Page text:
THE GODS NEVER LEFT US:
THE LONG AWAITED SEQUEL TO THE WORLDWIDE BEST-SELLER CHARIOTS OF THE GODS
Erich von Däniken | 256 pages | Career Press | 2018 | ISBN: 978-1632651198 | $17.99
Earlier this month, ancient astronaut theorist Erich von Däniken released his latest book, The Gods Never Left Us (Career Press, 2018), which his publisher billed as the first direct sequel to Chariots of the Gods in fifty years. This seemed like hyperbole to me since several of his earlier books were also termed sequels. Perhaps the publisher was inspired by Jurassic World to make a “direct” sequel that ignored the existence of previous, less popular sequels. More likely, they were simply hoping that some marketing puffery would attract readers who will have forgotten about all of the other three dozen books the author produced
Ah, but the appearance of honesty was a bit deceptive. He may not be repeating claims directly, but he did model the book quite closely on its predecessor. The second chapter of Chariots of the Gods contained a science fiction story in which EVD tried to imagine the journey of astronauts who were mistaken for gods on a distant planet. The new book similarly opens with what EVD terms “a strange short story” of his own device, an admitted piece of fiction. While EVD fancies himself a novelist and has published fiction, he is no prose stylist, and the story is pretty bad, made worse by uninspired translation. The story itself, about what would happen when our society makes first contact with space aliens by reading a hidden binary code uncovered by the Large Hadron Collider, is rather turgid, and it takes up 10 percent of the book. Your enjoyment will depend on how thrilling you find action like this: “The next day Roger fixed his Nikon to a stool. It had been loaded with a highly sensitive 400 ASA film and connected up to the motion-sensitive plug.”
Following the overlong and dull short story, EVD briefly summarizes his half-century hypothesis, about space aliens acting out the part of the Sons of God in the Bible, hybridizing human women. He then asks: “Totally insane?” This is either self-awareness or meant as a challenge. He informs readers that he is now of the opinion that at least some UFOs are the ships of the same aliens who visited humanity in the ancient past. He takes a swipe at Zecharia Sitchin by claiming that it is inefficient to mine Earth for minerals when uninhabited rocks produce more for less effort. But then he goes off the rails, arguing that all of the world’s powers, secular and religious, are conspiring together to suppress the truth of aliens because knowledge of space aliens would destroy all world religions, Darwinian evolution, and all temporal and ecclesiastical power. He paints an apocalyptic picture of our entire civilization collapsing for fear that space aliens could refute Jesus, Muhammad, the Buddha, and Darwin. “Slowly even skeptics must realize that, not just the public in general, but science as well, must be protected from the appearance of ETs. Science requires censorship as much as the trusting mass of the people.”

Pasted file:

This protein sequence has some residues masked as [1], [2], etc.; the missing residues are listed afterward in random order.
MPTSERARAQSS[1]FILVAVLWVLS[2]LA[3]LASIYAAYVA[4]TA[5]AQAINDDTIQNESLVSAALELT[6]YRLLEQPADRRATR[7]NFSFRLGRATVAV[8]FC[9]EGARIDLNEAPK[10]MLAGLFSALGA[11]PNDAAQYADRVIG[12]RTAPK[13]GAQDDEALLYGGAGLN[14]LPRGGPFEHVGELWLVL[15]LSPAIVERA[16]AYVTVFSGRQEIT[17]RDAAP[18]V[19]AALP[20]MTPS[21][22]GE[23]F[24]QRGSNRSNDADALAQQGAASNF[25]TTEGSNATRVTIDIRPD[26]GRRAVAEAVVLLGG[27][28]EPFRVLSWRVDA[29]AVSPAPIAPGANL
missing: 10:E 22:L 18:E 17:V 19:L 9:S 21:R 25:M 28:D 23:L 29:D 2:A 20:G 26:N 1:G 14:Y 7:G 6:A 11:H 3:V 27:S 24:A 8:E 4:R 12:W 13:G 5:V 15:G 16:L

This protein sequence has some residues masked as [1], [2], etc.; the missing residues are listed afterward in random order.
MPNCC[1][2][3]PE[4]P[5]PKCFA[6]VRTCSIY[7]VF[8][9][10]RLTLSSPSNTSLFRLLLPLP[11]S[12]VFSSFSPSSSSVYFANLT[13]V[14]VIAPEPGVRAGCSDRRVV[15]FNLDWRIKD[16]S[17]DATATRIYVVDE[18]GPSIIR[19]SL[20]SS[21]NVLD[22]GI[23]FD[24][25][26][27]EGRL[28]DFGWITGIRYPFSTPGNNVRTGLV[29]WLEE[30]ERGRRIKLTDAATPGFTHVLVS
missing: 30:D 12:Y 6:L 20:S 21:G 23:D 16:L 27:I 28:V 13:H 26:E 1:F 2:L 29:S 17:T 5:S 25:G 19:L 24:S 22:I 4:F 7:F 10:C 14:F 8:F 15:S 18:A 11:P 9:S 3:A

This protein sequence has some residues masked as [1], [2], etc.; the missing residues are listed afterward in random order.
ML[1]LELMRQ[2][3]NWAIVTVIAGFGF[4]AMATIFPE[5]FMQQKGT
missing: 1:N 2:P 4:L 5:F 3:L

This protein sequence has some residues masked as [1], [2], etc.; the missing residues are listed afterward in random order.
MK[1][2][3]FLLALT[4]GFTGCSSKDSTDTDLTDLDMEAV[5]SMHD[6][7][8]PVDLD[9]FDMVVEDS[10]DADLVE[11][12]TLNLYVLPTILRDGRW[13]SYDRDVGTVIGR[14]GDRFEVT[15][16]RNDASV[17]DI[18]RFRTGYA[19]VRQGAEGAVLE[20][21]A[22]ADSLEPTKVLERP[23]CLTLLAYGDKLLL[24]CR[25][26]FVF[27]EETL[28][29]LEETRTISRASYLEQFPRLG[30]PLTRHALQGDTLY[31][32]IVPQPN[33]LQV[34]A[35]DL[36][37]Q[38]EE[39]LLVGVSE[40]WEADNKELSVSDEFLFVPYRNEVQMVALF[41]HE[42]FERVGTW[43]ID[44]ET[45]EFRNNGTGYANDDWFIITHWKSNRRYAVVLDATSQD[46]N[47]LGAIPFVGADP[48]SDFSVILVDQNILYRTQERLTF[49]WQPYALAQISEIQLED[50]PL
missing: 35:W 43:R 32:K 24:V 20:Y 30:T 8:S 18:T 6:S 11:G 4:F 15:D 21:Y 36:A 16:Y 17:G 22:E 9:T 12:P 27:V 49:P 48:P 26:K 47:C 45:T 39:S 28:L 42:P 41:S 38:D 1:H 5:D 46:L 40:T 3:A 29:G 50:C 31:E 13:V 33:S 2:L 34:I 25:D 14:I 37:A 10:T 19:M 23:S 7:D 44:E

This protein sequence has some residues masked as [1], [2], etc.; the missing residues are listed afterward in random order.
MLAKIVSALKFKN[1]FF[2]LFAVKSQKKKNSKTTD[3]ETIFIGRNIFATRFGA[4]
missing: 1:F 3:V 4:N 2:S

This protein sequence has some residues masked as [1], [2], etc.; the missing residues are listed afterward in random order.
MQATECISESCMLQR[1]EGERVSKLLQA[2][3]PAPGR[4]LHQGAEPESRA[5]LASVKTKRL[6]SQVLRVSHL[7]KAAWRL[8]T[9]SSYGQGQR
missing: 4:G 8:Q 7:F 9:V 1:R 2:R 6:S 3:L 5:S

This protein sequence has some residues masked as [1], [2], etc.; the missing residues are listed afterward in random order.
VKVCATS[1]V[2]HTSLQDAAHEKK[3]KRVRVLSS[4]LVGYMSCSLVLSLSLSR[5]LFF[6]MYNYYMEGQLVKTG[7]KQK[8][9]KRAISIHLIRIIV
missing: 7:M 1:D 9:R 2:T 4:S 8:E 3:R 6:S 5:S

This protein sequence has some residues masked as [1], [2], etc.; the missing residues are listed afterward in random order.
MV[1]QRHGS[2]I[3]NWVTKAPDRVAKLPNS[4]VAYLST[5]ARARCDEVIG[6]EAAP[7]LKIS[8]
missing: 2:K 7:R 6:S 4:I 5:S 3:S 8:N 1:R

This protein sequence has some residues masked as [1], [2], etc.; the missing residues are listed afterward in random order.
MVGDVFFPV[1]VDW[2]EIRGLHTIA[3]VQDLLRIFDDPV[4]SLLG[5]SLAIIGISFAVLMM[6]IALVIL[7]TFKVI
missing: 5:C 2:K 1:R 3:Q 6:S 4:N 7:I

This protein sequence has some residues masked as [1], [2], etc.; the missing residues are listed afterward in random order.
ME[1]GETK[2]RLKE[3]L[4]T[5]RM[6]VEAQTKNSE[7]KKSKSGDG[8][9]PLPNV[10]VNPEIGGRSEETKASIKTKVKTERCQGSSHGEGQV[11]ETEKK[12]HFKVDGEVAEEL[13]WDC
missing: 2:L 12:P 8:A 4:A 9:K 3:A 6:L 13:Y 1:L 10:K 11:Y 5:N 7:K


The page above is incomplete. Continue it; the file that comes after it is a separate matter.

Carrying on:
EVD then, essentially, declares himself a prophet, for profit, by arguing that his TV show is part of the aliens’ agenda to prepare humanity for their arrival by circumventing the suppressive elites and transforming the consciousness of the masses directly. Science fiction, he says, is the other prong of the aliens’ agenda, creating the conditions to accept their existence. He devotes much of the rest of the chapter to fantasizing about how ETs might circumvent liberal elites and leftist governments by appealing to the salt of the earth types in the rural heartlands. This is why, apparently, aliens like to abduct and anally probe hillbillies.
The remainder of the second chapter is a grab-bag of loosely related spaghetti from earlier books thrown at the wall—flood myths, the Book of Enoch, crop circles, UFO sightings, anger at religion, and shout-outs to the “irrefutable” proof offered on Ancient Aliens. The latter produced a guffaw of laughter from me, considering how baseless that show has long been.
The third chapter tries to explain human and extraterrestrial biology by exploring hypotheses about the origins of life and the origins of the human species. He uses arguments from creationists, anti-evolution thinkers, and ancient astronaut theorists to undermine the mainstream scientific consensus. His arguments are the same ones creationists have used for a century and a half, particularly the question of how a given structure could have evolved if it would be “useless” without all of its parts. He claims that “chemical evolution” is mathematically and statistically impossible on Earth, so the building blocks of life were sent to Earth from another planet via directed panspermia. Why the aliens then needed to return to have sex with the results he leaves unstated. He adds that he believes that a certain species of beetle, the acid-firing bombardier beetle, was “imported from an alien world.” God may be inordinately fond of beetles, as J. B. S. Haldane joked, but aliens love them more.